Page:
This document describes the invention of a family of DC to DC converters which retain ZVS over a wide load current range and excessively high magnetizing current is not necessary. Also, this family of converters transfer energy directly from the source to the load and comprises an output inductor capacitor filter combination which not only greatly reduces output ripple voltage but also bring in totally different operation mechanisms. The basic circuit comprises of a minimum number of components for simple and high efficiency step down operations. A member circuit provide the means for step up operation and another provides output with a reverse voltage polarity. Transformers can be used to this converter family for isolation purpose.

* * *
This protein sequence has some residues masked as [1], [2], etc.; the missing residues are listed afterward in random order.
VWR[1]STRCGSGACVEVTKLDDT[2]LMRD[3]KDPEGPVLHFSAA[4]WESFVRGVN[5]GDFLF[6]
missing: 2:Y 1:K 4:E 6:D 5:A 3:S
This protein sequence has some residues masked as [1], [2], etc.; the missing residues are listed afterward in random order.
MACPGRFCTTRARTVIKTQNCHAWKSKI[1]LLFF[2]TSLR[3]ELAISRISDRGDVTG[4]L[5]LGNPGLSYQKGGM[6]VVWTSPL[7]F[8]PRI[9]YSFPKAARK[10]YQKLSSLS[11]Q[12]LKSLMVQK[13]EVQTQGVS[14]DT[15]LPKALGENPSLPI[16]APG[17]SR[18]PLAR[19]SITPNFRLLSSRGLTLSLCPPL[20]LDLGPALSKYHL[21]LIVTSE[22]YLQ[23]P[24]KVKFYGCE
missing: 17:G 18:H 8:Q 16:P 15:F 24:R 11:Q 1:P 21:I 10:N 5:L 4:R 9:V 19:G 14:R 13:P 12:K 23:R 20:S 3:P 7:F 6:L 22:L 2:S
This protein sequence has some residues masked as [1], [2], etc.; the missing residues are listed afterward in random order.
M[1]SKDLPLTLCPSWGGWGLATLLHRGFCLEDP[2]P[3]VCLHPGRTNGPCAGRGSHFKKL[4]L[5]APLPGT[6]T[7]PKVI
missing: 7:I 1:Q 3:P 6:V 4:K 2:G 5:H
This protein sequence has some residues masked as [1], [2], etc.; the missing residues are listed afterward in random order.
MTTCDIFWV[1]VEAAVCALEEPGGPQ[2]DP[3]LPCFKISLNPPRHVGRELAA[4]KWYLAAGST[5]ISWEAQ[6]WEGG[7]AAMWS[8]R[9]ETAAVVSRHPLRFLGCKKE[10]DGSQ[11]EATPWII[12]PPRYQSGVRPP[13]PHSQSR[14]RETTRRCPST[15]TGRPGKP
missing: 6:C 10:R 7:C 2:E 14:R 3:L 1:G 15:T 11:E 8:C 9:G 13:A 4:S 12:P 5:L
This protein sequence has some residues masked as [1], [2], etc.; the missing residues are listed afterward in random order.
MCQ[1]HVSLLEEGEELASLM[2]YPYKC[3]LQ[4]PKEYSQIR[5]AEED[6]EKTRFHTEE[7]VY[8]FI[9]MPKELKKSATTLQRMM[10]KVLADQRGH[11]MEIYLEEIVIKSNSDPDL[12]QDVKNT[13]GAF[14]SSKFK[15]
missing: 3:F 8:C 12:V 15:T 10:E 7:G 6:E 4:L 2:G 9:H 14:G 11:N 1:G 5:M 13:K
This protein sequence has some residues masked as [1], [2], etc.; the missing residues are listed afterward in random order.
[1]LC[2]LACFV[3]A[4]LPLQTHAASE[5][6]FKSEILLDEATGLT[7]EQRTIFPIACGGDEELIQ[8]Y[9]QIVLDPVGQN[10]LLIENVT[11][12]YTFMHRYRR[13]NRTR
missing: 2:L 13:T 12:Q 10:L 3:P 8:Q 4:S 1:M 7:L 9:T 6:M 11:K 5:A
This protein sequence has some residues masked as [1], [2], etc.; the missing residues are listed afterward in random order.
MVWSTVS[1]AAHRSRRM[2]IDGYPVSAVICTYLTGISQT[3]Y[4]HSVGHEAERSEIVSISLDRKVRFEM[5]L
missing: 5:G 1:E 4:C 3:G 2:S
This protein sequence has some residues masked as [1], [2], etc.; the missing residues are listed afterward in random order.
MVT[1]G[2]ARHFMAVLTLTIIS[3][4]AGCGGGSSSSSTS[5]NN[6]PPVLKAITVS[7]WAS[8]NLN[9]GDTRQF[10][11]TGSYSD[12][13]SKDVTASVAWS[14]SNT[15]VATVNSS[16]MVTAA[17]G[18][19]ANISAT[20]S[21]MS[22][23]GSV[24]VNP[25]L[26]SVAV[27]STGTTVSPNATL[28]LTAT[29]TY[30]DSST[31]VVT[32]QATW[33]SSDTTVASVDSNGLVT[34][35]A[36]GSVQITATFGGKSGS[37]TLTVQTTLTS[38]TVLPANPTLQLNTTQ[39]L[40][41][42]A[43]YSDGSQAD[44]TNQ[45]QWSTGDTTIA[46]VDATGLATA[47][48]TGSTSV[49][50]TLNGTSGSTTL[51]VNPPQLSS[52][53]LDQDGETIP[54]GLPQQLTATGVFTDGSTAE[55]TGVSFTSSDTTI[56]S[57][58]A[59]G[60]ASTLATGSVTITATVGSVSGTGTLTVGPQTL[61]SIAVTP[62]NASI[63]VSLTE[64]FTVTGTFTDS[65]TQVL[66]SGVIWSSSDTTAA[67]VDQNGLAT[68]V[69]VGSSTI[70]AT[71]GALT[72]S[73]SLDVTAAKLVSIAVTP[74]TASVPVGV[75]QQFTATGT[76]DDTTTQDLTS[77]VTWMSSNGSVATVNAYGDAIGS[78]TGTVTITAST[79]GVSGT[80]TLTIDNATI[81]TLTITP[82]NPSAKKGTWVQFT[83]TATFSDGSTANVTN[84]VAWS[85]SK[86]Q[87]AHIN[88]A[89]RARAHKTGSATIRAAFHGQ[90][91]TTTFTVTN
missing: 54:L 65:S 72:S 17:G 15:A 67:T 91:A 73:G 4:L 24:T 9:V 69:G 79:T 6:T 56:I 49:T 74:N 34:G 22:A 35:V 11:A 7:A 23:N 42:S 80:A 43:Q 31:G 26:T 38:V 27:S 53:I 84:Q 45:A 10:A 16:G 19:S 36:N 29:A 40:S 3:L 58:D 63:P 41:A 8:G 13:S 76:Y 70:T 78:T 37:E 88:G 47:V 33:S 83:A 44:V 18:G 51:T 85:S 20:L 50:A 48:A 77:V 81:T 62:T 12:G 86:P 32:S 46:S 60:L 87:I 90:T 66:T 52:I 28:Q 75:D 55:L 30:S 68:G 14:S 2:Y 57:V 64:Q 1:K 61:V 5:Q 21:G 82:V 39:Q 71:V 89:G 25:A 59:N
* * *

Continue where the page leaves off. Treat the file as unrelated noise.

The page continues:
SUMMARY OF THE INVENTION

A family of power converter is invented which enables high efficiency power conversion. The basic embodiment of the invention is a DC to DC step down power converter. It comprises of two input terminals which can be coupled to a source of DC potential, two output terminals which can be coupled to a DC load. It further comprises first and second switches connected in series across the input terminals. Each switch having a first and a second switch terminals and a control terminal, and a switch diode with its anode connected to the second switch terminal and the cathode connected to the first switch terminal.